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Exfoliating skincare acids: everything about AHA's, BHA'S and PHA's (2023)

Exfoliating skincare acids: everything about AHA's, BHA'S and PHA's (2023)

Everyone knows them, has heard of them, and has probably used them. But what exactly are exfoliating skincare acids? And how and when should you use acids? We know that using exfoliating acids on the face seems daunting at first, but in fact, all skin types can benefit from incorporating acids into their skincare routine. There are different types of acids for any skin condition you want to treat, from acne, hyperpigmentation, dehydrated skin, wrinkles and fine lines to sensitive skin. Depending on the skin condition, different acids might be more effective, so be careful which acid you use if you want to achieve optimal results. But which acid is suitable for which skin problem?

1. What types of acids are most commonly found in skincare products and how do they differ?

Exfoliating skincare acids are roughly divided into alpha-hydroxy acids, beta-hydroxy acids, and polyhydroxy acids which differ mainly in the degree of their penetration into the skin and the nature of their effect on the skin.

1.1. Alpha Hydroxy Acids (AHA) 

These are the most commonly used acids and include Glycolic, Citric, Mandelic, Malic, Tartaric and Lactic acid. They exfoliate the skin, stimulate collagen and GAGs (glycosaminoglycans) formation. GAGs are important components of the extracellular matrix in the skin and play a crucial role in maintaining the structural integrity and elasticity of the skin. They are also responsible for moisture retention and thus contribute to skin hydration.

Additionally, Alpha hydroxy acids (AHAs) normalise the stratum corneum (the outer-most layer of the epidermis) and can regulate keratinization. AHAs are known for their water soluble properties, so they work on the skin’s surface. They are mostly used on normal to dry, sun-damaged skin, due to their ability to enhance natural moisturising factors within the skin. What is also really great about AHAs, is that they have evidence based effects on reducing sun damage, smoothing fine lines and wrinkles, exfoliating dead/dull looking skin cells and thereby making the skin appear smoother and more glowing! When the dead skin cells are removed, the active ingredients applied can absorb better, making the most out of your skincare routine.

Included in: Better Aging Body Lotion

1.2. Beta Hydroxy Acid (BHA)

There is only one beta hydroxy acid – salicylic – derived from acetylsalicylic acid, or aspirin. Like AHAs, beta hydroxy acid (BHA) also acts as an exfoliant increasing the shedding of dead skin cells. BHA is extremely useful for treating breakouts and helps manage keratosis pilaris (chicken skin) and other conditions that involve blocked or clogged pores. BHA works on both the skin’s surface and deep inside the pores. It’s oil soluble, so is best suited for normal to oily skin prone to bumps, clogs, blemishes and enlarged pores. BHA also has natural skin-calming properties, so it’s gentle enough for skin that's sensitive or prone to redness or rosacea. This well-rounded, gentle ingredient is even suitable for bumpy skin prone to milia, while improving the look of dull, dehydrated skin.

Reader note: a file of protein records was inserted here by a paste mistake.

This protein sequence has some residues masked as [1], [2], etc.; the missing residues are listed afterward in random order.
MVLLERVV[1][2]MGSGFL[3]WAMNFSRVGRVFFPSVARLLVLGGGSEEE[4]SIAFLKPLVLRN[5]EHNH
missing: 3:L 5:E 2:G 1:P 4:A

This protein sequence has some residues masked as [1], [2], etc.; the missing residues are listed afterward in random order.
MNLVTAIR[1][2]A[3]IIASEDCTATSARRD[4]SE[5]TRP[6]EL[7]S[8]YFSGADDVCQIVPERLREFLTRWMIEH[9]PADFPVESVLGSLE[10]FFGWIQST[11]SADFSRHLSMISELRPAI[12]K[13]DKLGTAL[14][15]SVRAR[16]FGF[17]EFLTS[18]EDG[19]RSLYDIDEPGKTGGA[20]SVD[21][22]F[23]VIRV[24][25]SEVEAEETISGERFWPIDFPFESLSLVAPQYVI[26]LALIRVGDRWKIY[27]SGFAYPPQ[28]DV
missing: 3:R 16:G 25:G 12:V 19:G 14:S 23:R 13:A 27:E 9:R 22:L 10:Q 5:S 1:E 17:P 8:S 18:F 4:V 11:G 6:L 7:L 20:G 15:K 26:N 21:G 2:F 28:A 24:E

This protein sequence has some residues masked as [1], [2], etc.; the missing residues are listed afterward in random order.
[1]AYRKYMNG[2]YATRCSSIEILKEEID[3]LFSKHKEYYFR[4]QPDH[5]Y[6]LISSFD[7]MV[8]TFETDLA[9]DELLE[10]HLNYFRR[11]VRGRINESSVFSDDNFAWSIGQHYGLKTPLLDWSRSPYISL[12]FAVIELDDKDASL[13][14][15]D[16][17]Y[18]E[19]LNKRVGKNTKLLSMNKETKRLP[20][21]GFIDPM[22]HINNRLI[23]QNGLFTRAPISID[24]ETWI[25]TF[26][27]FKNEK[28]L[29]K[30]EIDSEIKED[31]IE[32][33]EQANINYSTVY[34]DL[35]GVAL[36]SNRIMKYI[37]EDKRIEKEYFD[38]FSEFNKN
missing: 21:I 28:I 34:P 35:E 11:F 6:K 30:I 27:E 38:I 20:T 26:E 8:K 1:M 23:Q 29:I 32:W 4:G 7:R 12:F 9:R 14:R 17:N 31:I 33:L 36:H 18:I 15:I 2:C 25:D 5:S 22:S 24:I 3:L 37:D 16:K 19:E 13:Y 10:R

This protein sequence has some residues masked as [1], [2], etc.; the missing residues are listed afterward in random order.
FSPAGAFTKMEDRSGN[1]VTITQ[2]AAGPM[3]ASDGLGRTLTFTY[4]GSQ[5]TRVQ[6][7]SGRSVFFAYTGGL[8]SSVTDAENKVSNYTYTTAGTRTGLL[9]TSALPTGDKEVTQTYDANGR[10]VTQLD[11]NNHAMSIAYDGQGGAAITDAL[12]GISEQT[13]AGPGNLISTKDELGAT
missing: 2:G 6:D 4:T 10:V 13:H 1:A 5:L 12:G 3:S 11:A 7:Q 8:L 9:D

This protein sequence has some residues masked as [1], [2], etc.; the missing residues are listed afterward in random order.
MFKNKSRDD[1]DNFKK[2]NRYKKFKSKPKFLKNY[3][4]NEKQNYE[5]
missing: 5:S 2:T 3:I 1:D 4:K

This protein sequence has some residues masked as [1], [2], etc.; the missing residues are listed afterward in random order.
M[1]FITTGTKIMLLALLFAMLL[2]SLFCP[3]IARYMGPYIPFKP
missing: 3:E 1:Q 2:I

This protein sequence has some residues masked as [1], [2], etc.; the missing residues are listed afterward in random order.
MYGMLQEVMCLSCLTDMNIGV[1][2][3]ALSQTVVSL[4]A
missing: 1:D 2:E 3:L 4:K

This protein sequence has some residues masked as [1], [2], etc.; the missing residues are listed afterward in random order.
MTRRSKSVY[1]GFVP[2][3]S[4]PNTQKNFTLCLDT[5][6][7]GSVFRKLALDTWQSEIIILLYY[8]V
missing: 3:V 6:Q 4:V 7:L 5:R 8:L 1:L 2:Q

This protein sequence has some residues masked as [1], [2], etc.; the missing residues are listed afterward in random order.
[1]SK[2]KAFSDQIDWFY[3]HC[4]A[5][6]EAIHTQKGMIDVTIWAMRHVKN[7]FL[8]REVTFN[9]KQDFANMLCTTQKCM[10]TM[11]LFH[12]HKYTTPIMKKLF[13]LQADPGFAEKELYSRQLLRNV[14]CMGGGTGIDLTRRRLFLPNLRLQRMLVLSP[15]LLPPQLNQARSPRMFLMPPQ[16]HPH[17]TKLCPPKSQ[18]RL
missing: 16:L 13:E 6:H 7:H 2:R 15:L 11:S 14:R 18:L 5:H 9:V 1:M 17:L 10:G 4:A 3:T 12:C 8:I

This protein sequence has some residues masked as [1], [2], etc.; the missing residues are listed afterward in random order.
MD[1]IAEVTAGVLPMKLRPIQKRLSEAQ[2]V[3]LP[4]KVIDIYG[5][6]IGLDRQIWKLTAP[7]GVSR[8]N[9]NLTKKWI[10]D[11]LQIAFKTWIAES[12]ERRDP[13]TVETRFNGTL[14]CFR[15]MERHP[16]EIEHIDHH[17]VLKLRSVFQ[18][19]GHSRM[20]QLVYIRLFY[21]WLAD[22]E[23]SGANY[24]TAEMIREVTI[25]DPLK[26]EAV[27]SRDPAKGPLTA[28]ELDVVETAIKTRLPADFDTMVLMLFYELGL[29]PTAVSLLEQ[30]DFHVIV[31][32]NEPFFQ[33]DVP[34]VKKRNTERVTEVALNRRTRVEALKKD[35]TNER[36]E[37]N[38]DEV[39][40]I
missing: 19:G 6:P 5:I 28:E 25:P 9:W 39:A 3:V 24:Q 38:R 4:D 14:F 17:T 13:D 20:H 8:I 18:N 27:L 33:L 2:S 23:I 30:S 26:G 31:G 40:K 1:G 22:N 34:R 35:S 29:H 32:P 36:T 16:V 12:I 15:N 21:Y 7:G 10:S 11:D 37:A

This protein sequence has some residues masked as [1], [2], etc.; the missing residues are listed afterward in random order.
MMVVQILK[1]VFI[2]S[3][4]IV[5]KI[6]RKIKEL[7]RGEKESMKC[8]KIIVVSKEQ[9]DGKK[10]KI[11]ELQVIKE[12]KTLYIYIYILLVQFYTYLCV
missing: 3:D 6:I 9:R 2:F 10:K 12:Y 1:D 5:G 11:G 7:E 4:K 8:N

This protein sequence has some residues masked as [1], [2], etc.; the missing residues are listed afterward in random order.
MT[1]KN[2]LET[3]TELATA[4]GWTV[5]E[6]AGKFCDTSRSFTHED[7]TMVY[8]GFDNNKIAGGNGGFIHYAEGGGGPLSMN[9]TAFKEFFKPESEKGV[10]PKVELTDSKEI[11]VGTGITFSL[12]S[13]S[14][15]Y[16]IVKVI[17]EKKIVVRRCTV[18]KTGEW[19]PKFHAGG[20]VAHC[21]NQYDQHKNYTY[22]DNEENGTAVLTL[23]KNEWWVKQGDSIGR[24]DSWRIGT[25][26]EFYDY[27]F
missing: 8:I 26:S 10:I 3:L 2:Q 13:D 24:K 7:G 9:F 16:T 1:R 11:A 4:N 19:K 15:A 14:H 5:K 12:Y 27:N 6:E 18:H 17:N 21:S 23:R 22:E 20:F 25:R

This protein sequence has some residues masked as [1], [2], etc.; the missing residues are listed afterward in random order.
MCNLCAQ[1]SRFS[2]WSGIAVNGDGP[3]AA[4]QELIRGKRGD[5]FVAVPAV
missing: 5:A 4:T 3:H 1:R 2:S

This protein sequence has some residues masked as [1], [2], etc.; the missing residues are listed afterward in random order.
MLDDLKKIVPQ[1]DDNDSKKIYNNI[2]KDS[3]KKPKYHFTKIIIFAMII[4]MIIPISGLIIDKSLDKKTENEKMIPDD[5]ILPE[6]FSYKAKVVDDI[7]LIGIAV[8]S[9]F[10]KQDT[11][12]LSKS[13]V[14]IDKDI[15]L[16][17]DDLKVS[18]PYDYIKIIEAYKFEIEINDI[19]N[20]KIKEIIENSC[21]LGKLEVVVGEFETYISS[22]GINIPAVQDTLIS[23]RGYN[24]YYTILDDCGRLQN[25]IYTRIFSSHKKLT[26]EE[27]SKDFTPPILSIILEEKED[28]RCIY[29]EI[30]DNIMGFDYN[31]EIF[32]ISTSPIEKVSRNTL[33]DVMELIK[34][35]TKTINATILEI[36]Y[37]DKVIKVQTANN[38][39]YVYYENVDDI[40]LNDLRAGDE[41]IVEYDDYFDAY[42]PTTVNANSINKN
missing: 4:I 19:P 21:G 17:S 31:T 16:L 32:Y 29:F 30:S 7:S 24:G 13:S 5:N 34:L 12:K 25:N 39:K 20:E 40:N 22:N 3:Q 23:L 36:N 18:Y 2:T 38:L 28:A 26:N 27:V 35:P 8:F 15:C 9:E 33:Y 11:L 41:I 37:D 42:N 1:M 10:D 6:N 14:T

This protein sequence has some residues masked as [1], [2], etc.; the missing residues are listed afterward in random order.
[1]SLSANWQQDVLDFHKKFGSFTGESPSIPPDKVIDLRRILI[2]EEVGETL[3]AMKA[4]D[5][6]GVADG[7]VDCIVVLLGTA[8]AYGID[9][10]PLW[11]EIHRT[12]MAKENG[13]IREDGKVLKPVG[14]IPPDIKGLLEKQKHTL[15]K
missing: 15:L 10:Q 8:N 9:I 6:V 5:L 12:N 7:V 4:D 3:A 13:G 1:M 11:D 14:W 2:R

Included in: Purity Body Lotion

1.3. Polyhydroxy Acid (PHA)

Gluconolactone & Lactobionic Polyhydroxy acids (PHA) are next-generation Alpha Hydroxy acids, with the properties to exfoliate skin cells. They have larger molecules, and therefore cannot penetrate as deeply. PHAs are great for pigmentation, mild exfoliation and hydration. They support the matrix around collagen, help restore skin barrier function and protect against collagen degradation. PHAs are probably the most multi-tasking of all acids. Gluconolactone, lactobionic and maltobionic are examples of PHAs and best for signs of aging and sensitive or dehydrated skins.

Included in: Purity Body Lotion

2. What’s the main difference between AHAs and PHAs?

  • AHAs are water soluble so they do not penetrate deeply beneath the skin’s surface. BHA is oil (lipid) soluble. This allows the BHA to penetrate oily pores and help to exfoliate the pore itself. This is why salicylic acid is particularly helpful when used on oily and acnaic skins. However, in order to work effectively, AHA and BHA exfoliants should have a pH value between 3 and 4.
  • PHAs tend to be better for sensitive skins due to their larger molecular size and slower penetration. PHAs are great humectants on the skin, making them particularly good choices for dehydrated skins.

3. Which exfoliating skincare acids are best for which skin type?

3.1. Salicylic Acid